(Circa 1905 or 1906)

By Steven Gershman

"ICH GEDANK" (Translated from Yiddish, I REMEMBER)...
This is how my aunt, Mildred Eisenshtadt Schumann, began every story about David-Horodok. The information in this photograph was handed down to me verbally by her. Although she has been gone over twenty-five years, I never forgot the stories she told me about David-Horodok. I hope I never will...

This photograph represents the family of Moishe Lifshitz, my great-grandfather, (center with arms folded) who was marrying off his granddaughter, who was orphaned. The bride is sitting in the same row as my great-grandfather, far right, seated, dressed in black and the groom (partially bald) is standing directly behind her. I do not know their first names, but their married name was Blazofsky (pronounced BLA-jof-sky). I had the opportunity of meeting their son, Asher Blazofsky, in Israel in 1976, the year before he died. As he was born in 1907, I am estimating that this photograph was taken in either 1905 or 1906. When asked why the bride was dressed in black instead of white, Aunt Mildred told me that was the custom (although I find it hard to believe).

My great-grandfather Moishe Lifshitz was a widower who was known for his piety. He owned the post office in David-Horodok. The famous Stoliner Rebbe would stay at his home when traveling from shtetl to shtetl. My aunt was always proud of the fact that she came from "yechis" (loosely defined as class, prestige.) Yechis had nothing to do with material wealth.

My grandmother, Jennie (Gunia) Lifshitz Eisenshtadt, is sitting to the right of her father Moishe. Her sister, Chaya Rochel (last name unknown) is sitting to his left. She is holding a child on her lap. As you can see, the child is sketched in. When I took this photograph to be framed, it was explained to me that often infants would not sit still while being photographed. So, the photographer would remove them. Later, the photographer would sketch in the child. I believe that standing directly in back of Chaya Rochel and to her left are her brothers, Gershon and Shimon Leib Lifshitz (both with beards). Aunt Mildred used to recount that both were handsome men who died young.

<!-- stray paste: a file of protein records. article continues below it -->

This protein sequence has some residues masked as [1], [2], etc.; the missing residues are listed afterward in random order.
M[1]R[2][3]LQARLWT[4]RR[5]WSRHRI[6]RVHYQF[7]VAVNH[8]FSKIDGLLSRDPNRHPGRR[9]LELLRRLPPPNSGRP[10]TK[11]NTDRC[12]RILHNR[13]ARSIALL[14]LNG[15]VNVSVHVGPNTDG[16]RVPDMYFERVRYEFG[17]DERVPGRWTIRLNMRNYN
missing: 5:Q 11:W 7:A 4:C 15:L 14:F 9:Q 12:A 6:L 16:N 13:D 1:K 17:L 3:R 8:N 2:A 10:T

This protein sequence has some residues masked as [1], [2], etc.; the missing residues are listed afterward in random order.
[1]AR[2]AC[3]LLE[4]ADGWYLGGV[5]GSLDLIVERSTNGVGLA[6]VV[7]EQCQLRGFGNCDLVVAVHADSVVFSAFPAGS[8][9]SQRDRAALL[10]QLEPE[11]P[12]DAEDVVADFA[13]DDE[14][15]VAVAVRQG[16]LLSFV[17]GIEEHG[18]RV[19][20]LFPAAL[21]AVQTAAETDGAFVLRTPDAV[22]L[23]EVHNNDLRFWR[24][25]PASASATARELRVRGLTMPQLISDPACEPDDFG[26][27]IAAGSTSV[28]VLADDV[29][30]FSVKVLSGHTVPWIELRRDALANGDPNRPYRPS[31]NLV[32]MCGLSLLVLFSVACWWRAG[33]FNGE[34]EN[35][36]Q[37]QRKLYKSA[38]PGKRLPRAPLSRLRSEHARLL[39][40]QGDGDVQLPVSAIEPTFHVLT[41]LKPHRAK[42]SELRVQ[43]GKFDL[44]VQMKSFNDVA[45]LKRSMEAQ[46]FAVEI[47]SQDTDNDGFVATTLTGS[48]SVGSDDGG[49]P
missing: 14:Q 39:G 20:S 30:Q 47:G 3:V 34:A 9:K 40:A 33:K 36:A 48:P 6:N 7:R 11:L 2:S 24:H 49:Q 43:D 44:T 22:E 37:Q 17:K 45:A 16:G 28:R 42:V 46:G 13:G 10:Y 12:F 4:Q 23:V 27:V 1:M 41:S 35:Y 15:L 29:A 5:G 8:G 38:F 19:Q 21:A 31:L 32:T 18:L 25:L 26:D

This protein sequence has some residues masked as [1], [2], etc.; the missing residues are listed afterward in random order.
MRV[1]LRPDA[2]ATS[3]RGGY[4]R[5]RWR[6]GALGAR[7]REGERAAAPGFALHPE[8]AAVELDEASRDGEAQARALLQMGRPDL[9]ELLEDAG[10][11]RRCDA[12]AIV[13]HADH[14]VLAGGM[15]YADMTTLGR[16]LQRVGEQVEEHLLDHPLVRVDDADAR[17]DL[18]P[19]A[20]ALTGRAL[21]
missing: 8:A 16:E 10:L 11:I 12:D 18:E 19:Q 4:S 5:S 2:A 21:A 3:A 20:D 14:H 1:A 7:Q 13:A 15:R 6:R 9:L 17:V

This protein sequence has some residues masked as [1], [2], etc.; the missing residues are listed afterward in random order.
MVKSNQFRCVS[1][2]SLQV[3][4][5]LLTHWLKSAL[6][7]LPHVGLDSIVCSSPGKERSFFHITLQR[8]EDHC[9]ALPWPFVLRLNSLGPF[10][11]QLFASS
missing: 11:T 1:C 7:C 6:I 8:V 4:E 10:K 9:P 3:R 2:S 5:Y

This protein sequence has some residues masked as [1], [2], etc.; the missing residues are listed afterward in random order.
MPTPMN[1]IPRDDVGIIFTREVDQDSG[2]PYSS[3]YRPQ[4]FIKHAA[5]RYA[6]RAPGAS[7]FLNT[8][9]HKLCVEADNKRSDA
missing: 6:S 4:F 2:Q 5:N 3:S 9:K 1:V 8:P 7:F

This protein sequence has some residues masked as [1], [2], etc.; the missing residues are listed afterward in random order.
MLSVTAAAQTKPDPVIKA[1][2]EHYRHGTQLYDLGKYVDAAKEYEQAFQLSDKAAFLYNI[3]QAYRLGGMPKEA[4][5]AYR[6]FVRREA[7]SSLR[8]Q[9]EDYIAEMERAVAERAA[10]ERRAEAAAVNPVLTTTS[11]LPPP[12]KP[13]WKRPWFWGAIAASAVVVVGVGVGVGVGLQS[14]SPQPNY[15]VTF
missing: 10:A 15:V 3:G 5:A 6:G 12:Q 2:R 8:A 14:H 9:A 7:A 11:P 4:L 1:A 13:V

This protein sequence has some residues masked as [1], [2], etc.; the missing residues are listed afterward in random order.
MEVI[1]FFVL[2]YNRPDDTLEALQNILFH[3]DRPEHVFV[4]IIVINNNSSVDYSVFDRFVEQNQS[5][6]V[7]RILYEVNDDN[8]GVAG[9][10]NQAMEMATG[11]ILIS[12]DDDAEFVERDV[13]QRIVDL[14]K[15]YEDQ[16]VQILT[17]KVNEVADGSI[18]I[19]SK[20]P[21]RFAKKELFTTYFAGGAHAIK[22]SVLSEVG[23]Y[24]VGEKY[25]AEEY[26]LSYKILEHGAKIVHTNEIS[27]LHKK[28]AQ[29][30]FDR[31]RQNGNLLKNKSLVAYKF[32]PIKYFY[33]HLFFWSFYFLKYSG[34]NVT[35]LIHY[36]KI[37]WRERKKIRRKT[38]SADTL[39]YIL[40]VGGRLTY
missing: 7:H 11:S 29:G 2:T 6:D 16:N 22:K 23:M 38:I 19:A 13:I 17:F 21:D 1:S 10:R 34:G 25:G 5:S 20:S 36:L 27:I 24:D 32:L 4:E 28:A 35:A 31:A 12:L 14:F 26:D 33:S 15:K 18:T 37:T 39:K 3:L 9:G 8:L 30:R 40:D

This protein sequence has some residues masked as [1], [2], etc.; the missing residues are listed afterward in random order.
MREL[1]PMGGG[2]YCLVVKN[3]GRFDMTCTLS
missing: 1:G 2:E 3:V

My grandfather, Israel (Yisrael) Eisenshtadt, (after whom I am named) was not present at the wedding, as he was away on business. However, life was very difficult and my grandfather barely made a living.

Thanks to the David-Horodoker website, I was able to find the marriage record of my grandparents. They were married on June 26, 1886 (Julian date), or July 8, 1886 (civil date). This corresponded to the Hebrew date of the 5th of Tammuz 5646. My grandfather was 23 years old and my grandmother was 19. This obviously contradicts the story of my aunt that my grandfather was ten years older than my grandmother was.

It has often been said that people who were born in a shtetl did not know their exact dates of birth, as this information was not recorded. Consequently, they often made up a date based on the season of the year. For example, if a child were born around Hanukkah, the month of birth would be December. The day of the month was then made up. However, based on the information above, perhaps there was a better record keeping system for births, deaths, and marriages than originally thought. The birth record of my uncle by marriage, Shimon Dobrushin, even contains the date of his bris (ritual circumcision).

When I was young, Aunt Mildred told me of a story regarding my grandmother that has still left an impact on me. My grandmother had a set of gold earrings. During the First World War, either the Balakovitzes or the Bolsheviks (I can't remember which) were marauding through David-Horodok. One of these marauders noticed the earrings and told my grandmother that if she did not give them to him, he would rip them off of her ears. Needless to say, she gave him the earrings.

My grandmother gave birth to eight (8) children:

  1. Chaya Elke, the oldest, is standing in the last row, the third woman from the left. She later married Shimon Dobrushin in David-Horodok. He was a successful businessman who owned a store of material goods. She gave birth to four children: Manya, Mayer, Chana, and Feivel. My aunt, uncle, and family did not immigrate to the U.S., as they were prosperous in Horodok and did not need to escape the poverty that was so pervasive. All but Mayer and Chana perished in the Holocaust. Chana immigrated to Israel as part of the pioneer movement in 1935. Chana related an interesting story to me when we met for the first time in Israel in 1976. She had been recently married when she developed kidney trouble, necessitating removal of one kidney. Her husband, Mayer Milner, had suggested she return to David-Horodok to recuperate. This was just prior to the outbreak of the war. Had she returned, she would have perished with the rest of her family in the Holocaust. She lived in Kiryat Chaim, outside Haifa, and passed away in December, 1999. Chana was the last surviving member of my mother's family born in David-Horodok. Mayer Dobrushin served in the Russian Army and became disabled while fighting. He immigrated to Israel following the war and died in 1975. Unfortunately, I never had the chance to meet him.